Out of the blue, I got an email from the Chicago Tribune. I can't recall opting in, but I suspect I probably registered there once a upon a time to read an article.
It's probably too much to ask that the Tribune's registration page show me the date and time I actually registered. Very few emailers do that, so I wasn't too disappointed. However, the rest of its email program leaves a lot of room for improvement.
The message was a promotion informing me about a new service called Shop Local. It didn't seem particularly appealing, especially since I am not local to Chicago. I went to the bottom of the page to find an opt-out. I clicked the preference link and was disappointed to find that I had to enter a username and password in order to access my preferences. Hmm. I don't remember opting in and I really don't remember my password. So, I went through the password recall feature and eventually got into the preference page a few minutes later. The idea of having to authenticate myself before an opt-out is ridiculous, especially for a non-monetary, non-critical relationship (I just read an article once). The Tribune took 2-3 minutes of my valuable time so that I could quit getting emails I never asked for.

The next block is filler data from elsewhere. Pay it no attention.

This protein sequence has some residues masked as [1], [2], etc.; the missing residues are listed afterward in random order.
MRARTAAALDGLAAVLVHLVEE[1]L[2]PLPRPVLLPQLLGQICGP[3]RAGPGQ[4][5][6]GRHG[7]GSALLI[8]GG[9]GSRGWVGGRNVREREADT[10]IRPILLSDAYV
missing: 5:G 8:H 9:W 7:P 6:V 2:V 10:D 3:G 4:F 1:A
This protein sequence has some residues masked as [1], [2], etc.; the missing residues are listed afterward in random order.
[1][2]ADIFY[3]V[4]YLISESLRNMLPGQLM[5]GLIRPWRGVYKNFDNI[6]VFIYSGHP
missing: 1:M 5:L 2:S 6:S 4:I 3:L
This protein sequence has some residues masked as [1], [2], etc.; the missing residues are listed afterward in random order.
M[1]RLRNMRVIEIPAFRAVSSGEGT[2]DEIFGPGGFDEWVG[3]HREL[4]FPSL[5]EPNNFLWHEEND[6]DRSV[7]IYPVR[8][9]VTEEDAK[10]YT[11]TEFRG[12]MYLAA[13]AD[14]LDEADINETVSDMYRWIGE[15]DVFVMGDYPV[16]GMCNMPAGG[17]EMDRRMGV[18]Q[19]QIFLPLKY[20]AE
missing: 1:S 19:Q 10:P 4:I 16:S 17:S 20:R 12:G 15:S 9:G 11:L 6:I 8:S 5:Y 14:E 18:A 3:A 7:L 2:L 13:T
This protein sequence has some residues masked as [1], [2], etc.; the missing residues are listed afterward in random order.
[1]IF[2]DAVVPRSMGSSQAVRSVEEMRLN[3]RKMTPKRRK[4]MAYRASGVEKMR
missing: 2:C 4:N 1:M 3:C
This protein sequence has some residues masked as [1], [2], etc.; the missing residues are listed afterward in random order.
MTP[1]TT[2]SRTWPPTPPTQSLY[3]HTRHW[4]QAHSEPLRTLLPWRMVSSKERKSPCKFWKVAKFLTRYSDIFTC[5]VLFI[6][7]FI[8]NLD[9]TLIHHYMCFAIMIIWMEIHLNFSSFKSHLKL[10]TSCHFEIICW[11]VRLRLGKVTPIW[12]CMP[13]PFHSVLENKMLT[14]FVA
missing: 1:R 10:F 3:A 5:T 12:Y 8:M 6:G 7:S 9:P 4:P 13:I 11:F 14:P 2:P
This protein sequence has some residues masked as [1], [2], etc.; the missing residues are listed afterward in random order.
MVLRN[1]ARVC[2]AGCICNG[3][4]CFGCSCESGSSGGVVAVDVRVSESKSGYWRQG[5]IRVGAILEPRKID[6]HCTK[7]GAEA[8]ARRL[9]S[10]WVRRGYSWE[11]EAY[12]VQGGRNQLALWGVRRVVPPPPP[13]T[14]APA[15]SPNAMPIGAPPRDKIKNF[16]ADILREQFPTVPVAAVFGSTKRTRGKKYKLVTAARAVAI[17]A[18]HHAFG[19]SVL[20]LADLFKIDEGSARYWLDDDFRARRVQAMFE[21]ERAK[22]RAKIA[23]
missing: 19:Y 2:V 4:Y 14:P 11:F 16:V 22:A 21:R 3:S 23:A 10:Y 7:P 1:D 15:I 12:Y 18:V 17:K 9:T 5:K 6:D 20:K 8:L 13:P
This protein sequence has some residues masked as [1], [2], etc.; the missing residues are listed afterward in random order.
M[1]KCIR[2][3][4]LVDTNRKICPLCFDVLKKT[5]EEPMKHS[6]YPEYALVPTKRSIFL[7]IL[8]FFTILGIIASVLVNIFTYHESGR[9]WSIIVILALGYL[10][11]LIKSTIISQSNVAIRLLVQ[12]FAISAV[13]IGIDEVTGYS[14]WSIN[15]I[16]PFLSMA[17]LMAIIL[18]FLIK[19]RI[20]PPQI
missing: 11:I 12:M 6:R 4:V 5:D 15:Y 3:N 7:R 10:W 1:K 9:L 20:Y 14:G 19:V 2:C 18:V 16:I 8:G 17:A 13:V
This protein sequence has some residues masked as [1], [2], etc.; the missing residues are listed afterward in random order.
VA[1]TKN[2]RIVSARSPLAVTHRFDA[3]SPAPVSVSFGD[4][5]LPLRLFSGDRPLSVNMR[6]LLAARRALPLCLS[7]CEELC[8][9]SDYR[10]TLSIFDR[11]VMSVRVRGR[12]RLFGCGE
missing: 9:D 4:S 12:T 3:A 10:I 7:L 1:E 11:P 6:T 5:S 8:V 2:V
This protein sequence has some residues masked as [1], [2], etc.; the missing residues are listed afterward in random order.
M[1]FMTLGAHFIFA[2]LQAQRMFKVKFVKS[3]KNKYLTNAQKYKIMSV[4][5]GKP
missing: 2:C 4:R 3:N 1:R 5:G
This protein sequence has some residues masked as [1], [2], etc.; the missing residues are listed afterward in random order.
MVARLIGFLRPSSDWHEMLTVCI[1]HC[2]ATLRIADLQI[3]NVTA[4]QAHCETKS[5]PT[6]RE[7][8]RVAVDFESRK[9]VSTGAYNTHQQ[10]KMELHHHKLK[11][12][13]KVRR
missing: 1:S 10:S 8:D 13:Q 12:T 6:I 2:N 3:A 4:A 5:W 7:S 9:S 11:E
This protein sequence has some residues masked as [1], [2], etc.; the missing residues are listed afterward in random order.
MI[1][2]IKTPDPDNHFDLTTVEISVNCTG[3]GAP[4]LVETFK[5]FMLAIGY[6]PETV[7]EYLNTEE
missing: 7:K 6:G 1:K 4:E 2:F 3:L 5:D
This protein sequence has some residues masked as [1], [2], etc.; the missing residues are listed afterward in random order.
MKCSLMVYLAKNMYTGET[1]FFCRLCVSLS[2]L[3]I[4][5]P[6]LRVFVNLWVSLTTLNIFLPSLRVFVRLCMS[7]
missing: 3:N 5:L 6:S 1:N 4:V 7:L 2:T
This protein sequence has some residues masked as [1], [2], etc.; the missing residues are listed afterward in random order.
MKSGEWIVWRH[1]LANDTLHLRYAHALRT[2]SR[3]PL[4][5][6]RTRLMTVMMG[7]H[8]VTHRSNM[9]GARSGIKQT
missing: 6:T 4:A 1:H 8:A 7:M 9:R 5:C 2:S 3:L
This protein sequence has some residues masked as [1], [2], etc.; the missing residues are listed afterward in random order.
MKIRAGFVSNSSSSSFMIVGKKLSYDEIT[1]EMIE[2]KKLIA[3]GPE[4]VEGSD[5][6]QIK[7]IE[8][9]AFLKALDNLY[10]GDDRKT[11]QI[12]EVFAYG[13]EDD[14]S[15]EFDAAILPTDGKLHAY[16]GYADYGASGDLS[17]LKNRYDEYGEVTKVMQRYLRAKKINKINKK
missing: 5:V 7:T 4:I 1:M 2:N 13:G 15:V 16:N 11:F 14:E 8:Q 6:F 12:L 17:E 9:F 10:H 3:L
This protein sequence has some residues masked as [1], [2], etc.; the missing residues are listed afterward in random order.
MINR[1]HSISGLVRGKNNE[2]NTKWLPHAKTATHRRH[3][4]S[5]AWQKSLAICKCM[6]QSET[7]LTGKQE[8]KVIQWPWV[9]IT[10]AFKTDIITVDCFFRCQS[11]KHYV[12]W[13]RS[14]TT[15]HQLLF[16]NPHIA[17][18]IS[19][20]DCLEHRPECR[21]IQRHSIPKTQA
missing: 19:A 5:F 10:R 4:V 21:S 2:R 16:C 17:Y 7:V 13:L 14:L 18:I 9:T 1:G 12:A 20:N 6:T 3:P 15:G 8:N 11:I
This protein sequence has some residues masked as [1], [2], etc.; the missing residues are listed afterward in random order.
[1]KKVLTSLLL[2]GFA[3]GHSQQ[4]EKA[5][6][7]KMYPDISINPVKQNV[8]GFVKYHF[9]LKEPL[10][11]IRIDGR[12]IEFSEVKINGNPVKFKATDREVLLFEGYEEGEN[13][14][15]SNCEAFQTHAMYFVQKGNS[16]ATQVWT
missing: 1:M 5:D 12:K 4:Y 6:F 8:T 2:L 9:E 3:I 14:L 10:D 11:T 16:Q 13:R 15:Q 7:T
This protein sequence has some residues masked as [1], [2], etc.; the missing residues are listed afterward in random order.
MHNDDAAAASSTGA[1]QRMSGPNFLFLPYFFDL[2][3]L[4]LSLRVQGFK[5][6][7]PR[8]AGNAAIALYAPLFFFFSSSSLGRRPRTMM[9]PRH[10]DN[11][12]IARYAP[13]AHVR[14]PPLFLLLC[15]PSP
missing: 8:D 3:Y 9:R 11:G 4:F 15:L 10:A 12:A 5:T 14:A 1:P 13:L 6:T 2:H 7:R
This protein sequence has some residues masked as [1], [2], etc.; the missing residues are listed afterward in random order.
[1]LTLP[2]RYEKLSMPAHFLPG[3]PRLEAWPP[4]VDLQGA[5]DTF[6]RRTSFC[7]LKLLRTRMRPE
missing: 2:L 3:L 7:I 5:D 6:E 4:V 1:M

Moving on, another big surprise: an UNCHECKED option that said, in essence, "Check here if you don't want us to give your name to our partners." If I hadn't read it carefully, my name would have been distributed who-knows-where. Obviously, this doesn't meet the criteria for Affirmative Consent under CAN-SPAM. Moreover, it's just a really bad practice.
It's been a long time since I've seen so many old-style practices from such a respectable brand. If anyone knows the folks at the Tribune, please recommend they talk to someone in the email business who understand the implications of running a program like this. I hope the Tribune can address it before its practices get wider and less flattering attention.